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Membrane Biology

Membrane Biology

The Cardiac Membrane Biology Laboratory, led by Professor Helge Rasmussen, focuses on deciphering cardiac related health issues via the intricate understanding of the sodium/potassium pump, a vital molecule for the contraction of heart cells.

Current Research Areas

Design of Cardiotonic Steroids Optimised to Cause Sodium Pump Stimulation

Effects of digitalis glycosides in heart failure are attributed to inhibition of the membrane sodium pump but it is now known that heart cell sodium levels are high in heart failure, that inhibition of the sodium pump is harmful and that beneficial treatments stimulate the pump. We identified a digitalis glycoside that paradoxically can stimulate the pump. Based on experimentation and drug modelling we aim to make a digitalis derivative that optimally stimulates the sodium pump for the treatment of heart failure.

Prevention of Anthracycline-induced Cardiomyopathy

Heart muscle damage and heart failure is a serious side effect of cancer treatments and it is not uncommon that the life expectancy of cancer sufferers is limited due to heart disease induced by the cancer treatments, rather than by cancer itself. In a novel approach to reduce heart muscle damage, Doctor Chia-chi Liu and Professor Rasmussen have developed a small peptide molecule that greatly increases the sensitivity of cancer cells to the drug, while its effects on the heart cells are much less pronounced. This may allow use of lower anthracycline doses and reduced risk of heart muscle damage while maintaining or even enhancing anticancer effects.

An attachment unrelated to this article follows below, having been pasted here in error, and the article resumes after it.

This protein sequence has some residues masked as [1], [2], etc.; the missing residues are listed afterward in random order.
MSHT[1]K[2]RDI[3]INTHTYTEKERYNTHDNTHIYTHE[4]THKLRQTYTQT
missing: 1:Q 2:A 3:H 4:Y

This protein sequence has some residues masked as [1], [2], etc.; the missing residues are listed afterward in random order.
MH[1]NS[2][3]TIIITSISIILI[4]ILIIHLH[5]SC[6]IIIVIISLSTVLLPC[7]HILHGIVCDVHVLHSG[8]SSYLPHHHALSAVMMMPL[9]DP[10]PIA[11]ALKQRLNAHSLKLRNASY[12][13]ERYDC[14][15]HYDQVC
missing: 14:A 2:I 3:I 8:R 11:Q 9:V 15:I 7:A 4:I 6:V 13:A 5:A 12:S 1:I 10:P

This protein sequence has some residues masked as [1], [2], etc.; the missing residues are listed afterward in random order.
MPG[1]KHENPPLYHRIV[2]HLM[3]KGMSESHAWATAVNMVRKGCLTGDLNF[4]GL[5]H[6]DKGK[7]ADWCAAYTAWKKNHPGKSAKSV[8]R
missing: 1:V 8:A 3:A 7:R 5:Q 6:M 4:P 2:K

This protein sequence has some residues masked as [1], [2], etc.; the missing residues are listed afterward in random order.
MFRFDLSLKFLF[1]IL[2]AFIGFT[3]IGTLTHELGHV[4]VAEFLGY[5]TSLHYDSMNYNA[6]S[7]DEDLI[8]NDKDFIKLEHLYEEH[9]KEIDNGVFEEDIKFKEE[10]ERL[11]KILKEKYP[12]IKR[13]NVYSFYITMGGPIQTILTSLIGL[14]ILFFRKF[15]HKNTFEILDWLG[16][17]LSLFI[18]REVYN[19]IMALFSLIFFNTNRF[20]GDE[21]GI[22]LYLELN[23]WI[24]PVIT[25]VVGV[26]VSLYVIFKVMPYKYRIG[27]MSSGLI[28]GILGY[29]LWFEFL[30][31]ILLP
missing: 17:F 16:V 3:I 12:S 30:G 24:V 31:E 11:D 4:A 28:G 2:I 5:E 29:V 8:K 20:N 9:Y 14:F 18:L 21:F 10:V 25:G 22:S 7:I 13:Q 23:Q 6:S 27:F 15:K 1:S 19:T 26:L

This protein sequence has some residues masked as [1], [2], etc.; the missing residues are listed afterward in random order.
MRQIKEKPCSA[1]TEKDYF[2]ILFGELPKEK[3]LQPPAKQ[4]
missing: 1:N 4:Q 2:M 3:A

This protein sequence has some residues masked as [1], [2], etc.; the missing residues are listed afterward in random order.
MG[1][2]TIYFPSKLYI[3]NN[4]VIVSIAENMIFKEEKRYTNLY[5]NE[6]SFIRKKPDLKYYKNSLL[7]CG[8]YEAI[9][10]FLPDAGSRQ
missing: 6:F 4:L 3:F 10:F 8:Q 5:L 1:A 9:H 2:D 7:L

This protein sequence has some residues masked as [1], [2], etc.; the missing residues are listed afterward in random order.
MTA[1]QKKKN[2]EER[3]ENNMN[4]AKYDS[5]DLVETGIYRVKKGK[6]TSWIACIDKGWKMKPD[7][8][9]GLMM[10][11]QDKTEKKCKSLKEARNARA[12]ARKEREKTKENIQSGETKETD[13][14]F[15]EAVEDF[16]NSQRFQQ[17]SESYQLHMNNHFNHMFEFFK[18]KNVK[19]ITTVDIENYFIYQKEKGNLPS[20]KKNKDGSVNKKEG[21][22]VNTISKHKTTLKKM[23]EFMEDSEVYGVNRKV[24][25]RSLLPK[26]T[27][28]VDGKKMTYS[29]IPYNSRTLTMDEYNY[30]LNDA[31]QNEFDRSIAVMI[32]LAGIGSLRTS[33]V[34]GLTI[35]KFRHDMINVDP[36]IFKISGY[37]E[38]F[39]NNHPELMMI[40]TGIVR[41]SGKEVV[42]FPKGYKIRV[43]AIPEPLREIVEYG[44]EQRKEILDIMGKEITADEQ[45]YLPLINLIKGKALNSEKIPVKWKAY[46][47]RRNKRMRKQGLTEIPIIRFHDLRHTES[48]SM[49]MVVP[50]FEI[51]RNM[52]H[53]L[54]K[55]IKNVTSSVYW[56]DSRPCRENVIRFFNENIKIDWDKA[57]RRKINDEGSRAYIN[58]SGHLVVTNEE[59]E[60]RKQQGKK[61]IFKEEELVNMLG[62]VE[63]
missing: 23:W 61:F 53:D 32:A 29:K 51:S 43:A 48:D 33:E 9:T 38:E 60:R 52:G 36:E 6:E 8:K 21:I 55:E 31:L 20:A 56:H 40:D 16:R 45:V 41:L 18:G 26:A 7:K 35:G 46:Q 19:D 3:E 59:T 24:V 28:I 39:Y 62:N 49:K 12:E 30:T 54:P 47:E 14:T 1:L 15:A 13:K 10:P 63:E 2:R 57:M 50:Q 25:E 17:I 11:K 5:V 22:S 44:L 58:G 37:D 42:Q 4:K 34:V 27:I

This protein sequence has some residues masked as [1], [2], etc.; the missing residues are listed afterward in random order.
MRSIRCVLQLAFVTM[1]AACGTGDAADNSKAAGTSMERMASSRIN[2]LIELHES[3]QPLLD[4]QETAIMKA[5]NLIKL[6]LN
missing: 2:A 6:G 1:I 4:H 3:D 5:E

Reversing Oxidative Inhibition of the Sodium Pump by Beta3 Adrenergic Agonists

Our studies, initially based on molecular and cellular mechanisms, overturned the consensus view that the beta 3 adrenergic receptor mediates harmful effects. We have now supported this concept by studies in animal models of heart failure and with the demonstration of beneficial effects of beta3 adrenergic agonists in human heart failure.

 

Theme

Combatting Chronic Disease

Networks

Cardiothoracic & Vascular Health

 


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